June 19 | Daily COVID-19 LST Report


· Policy advisors from the American Association of Retired Persons (AARP) highlight the importance of social and emotional connections between care facility residents and their family caregivers, especially as recent federal guidelines have restricted family visitation to limit the spread of COVID-19. The authors suggest increasing communication between care facilities and families to clarify restrictions and allow the continuation of meaningful connections, encouraging families to work together to provide emotional and logistical support to each other, and increasing geriatric social work to mitigate the emotional toll on residents of healthcare facilities.


· A retrospective study of 98 convalescent patients with COVID-19 found that nucleic acids for SARS-CoV-2 were found in sputum or nasopharyngeal samples in 17 of the 98 patients (17.3%) after hospital discharge, despite two negative COVID-19 tests as a requirement for hospital discharge. This may suggest that continuous shedding or relapse of SARS-CoV-2 is possible post-discharge, making it incredibly important for continuous quarantine and follow-up for these patients.

· A retrospective chart review from 15 hospitals in China from January 19 to March 6, 2020 (n=252 patients with COVID-19) to highlight the high proportion of non-febrile patients with COVID-19 (55/252, 21.82%) who became critically ill and required oxygen supplementation (43/55, 78.18%) (Table 1). These findings emphasize that fever alone may not be an adequate measure of COVID-19 presence or progression.

· A retrospective analysis of 105 hospitalized patients with COVID-19 performed at 3 University of Washington found a high incidence of severe disease (49%) and mortality (33%) among hospitalized patients, in which 55% had 3 or more comorbidities. These two major findings suggest the need for rapid implementation of preventive measures, especially to protect elderly individuals with co-morbidities who may be the most susceptible to severe disease.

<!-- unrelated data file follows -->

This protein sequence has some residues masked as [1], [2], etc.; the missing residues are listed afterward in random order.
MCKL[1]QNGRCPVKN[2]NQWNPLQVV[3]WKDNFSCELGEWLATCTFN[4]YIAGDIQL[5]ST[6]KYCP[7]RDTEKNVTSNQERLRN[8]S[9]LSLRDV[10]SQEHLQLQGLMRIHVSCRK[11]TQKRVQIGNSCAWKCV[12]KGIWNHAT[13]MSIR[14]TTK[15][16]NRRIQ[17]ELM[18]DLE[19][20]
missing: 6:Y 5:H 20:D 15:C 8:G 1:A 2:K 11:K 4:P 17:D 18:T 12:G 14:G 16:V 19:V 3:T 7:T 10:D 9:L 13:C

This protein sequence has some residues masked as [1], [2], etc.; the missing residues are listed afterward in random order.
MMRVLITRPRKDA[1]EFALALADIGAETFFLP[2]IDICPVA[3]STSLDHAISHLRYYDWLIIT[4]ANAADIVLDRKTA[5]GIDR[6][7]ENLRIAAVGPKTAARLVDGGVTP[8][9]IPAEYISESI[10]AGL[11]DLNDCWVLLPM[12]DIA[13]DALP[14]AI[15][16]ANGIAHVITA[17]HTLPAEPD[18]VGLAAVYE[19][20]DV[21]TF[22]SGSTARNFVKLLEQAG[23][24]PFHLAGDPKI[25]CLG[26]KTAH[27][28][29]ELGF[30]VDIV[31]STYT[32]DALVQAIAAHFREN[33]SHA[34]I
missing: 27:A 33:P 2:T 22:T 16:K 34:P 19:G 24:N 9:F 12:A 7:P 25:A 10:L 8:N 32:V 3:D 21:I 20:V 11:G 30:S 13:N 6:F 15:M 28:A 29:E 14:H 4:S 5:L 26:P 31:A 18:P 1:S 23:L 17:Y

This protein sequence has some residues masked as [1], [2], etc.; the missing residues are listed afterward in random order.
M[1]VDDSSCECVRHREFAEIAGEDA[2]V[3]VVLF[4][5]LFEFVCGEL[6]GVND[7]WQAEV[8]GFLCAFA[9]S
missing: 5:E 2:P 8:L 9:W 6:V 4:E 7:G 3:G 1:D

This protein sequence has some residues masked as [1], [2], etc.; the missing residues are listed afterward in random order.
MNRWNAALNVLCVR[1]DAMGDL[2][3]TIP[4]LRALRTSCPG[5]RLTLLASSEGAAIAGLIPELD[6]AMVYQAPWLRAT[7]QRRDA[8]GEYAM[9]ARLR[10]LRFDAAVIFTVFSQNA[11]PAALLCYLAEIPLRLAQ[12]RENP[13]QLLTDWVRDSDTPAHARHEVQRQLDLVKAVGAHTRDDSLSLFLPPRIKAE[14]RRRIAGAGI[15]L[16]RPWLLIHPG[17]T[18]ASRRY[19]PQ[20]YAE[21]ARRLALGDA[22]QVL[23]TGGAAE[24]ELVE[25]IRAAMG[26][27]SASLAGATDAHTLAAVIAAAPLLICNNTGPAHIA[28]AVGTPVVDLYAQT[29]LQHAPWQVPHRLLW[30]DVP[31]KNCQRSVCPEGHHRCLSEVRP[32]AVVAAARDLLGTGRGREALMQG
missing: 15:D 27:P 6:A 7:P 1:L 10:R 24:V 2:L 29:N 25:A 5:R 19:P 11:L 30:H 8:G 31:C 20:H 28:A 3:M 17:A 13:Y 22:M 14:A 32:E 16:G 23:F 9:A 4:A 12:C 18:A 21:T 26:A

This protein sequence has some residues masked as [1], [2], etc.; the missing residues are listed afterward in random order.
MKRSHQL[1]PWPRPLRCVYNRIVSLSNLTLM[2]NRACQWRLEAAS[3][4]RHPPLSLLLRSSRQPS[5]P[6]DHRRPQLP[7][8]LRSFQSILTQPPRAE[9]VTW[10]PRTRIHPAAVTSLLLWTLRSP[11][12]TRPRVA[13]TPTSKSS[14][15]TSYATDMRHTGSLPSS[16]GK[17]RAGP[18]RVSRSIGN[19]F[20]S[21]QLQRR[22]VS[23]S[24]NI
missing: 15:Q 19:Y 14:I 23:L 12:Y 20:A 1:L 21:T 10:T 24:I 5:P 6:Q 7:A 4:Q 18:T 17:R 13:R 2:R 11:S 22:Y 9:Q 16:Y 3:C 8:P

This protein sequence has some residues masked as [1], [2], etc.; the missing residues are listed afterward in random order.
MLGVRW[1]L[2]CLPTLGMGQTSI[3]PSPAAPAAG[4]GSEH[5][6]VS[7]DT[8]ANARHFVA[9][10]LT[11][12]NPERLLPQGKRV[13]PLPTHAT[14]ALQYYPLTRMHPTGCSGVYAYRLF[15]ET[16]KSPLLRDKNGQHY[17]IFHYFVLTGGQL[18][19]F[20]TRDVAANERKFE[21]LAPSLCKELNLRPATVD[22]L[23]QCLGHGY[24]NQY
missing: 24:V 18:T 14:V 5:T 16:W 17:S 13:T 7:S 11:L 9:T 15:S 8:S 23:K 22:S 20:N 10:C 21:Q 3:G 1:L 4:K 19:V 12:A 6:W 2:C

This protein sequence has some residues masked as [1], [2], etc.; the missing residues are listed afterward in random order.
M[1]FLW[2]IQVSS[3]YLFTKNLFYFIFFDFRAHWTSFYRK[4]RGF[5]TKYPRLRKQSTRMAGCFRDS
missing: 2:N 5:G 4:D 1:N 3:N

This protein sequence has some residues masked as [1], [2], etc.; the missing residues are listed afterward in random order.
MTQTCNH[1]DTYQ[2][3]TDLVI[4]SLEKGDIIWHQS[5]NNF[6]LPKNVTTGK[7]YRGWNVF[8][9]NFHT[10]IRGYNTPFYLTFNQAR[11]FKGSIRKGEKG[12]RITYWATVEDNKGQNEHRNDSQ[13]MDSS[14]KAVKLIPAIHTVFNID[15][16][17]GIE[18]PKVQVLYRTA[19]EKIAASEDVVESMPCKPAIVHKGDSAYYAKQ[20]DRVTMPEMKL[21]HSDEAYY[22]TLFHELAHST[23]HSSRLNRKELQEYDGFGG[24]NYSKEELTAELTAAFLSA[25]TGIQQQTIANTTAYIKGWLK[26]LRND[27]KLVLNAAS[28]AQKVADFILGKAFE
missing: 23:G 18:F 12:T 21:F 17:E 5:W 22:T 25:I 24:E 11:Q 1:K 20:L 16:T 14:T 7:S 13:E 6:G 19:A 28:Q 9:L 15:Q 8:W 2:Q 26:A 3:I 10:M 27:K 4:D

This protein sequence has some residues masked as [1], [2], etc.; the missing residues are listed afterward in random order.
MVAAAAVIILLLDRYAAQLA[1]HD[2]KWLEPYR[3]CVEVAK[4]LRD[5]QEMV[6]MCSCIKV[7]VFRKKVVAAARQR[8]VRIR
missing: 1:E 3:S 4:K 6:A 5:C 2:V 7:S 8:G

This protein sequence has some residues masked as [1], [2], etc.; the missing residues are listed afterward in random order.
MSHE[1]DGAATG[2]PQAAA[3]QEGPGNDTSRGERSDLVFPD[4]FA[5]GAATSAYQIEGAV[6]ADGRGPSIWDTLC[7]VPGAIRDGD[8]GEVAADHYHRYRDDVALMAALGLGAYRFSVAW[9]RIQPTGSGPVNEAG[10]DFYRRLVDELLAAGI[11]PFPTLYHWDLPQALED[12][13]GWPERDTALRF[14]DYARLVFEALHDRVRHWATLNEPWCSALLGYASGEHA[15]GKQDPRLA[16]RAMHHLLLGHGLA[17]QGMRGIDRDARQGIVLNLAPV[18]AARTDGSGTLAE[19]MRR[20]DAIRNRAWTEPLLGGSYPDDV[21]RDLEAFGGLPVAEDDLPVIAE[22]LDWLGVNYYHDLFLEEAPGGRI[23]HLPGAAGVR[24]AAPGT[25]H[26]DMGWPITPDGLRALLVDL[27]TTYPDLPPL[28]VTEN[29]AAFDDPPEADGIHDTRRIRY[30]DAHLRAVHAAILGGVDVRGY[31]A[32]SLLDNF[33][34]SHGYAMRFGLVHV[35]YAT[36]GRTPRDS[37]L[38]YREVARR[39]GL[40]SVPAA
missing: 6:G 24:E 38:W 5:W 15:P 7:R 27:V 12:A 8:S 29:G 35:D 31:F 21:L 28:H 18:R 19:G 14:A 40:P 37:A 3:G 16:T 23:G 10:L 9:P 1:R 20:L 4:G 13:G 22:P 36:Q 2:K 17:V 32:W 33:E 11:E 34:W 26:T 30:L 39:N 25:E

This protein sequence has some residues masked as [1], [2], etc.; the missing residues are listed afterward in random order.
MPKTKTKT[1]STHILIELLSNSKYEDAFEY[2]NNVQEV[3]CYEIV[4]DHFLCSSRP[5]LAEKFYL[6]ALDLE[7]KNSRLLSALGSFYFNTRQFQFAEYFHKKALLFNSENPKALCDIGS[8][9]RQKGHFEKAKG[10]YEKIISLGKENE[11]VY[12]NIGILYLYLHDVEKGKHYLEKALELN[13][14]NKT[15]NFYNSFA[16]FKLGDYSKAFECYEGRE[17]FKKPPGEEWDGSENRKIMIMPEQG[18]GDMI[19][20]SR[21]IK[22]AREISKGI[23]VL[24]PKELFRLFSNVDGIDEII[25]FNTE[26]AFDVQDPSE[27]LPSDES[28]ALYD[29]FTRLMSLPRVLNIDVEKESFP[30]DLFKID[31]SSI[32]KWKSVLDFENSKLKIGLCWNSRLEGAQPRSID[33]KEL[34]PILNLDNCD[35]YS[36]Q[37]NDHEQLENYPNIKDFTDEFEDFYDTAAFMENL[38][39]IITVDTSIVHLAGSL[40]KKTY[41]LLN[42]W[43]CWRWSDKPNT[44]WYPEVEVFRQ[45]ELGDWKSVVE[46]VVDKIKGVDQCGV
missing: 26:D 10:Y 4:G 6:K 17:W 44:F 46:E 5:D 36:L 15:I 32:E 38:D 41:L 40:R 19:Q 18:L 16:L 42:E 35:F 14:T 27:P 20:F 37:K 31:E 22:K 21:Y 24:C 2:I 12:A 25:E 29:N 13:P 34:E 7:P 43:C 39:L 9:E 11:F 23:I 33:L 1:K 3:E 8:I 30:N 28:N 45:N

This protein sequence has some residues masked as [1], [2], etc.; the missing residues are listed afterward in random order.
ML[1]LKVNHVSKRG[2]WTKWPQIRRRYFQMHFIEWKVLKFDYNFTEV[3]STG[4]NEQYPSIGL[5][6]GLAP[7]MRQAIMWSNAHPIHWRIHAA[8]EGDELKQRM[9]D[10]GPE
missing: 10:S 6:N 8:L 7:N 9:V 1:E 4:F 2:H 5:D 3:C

Understanding the Pathology

· Stanford researchers profiled peripheral blood mononuclear cells (PBMCs) via single-cell RNA sequencing (scRNA-seq) from seven patients hospitalized for COVID-19 and describe an immune cell phenotype with heterogeneous interferon-stimulated gene signature, HLA class II downregulation, and a developing neutrophil population that appears closely related to plasmablasts in the ARDS group, highlighting potential targets for immunopathologic study and therapeutic intervention (Figures 1, 2, and 4). Peripheral monocytes and lymphocytes did not produce notable inflammatory cytokines, suggesting they likely do not contribute to the cytokine storm seen in COVID-19.

Transmission and Prevention

· Italian Association of Human Milk Banks recommend

o That mothers wear a surgical mask while breastfeeding or during intimate contact to mitigate infecting infants via respiratory route.

o Emphasize the importance of hand hygiene, disinfecting surfaces as well as thoroughly cleaning plastic and glass milk containers as the virus can remain stable on these materials for several days.

o Allocating human milk “to the smallest and most at risk preterm infants (e.g., birth weight <1500 grams or a gestational age <30 weeks) to pr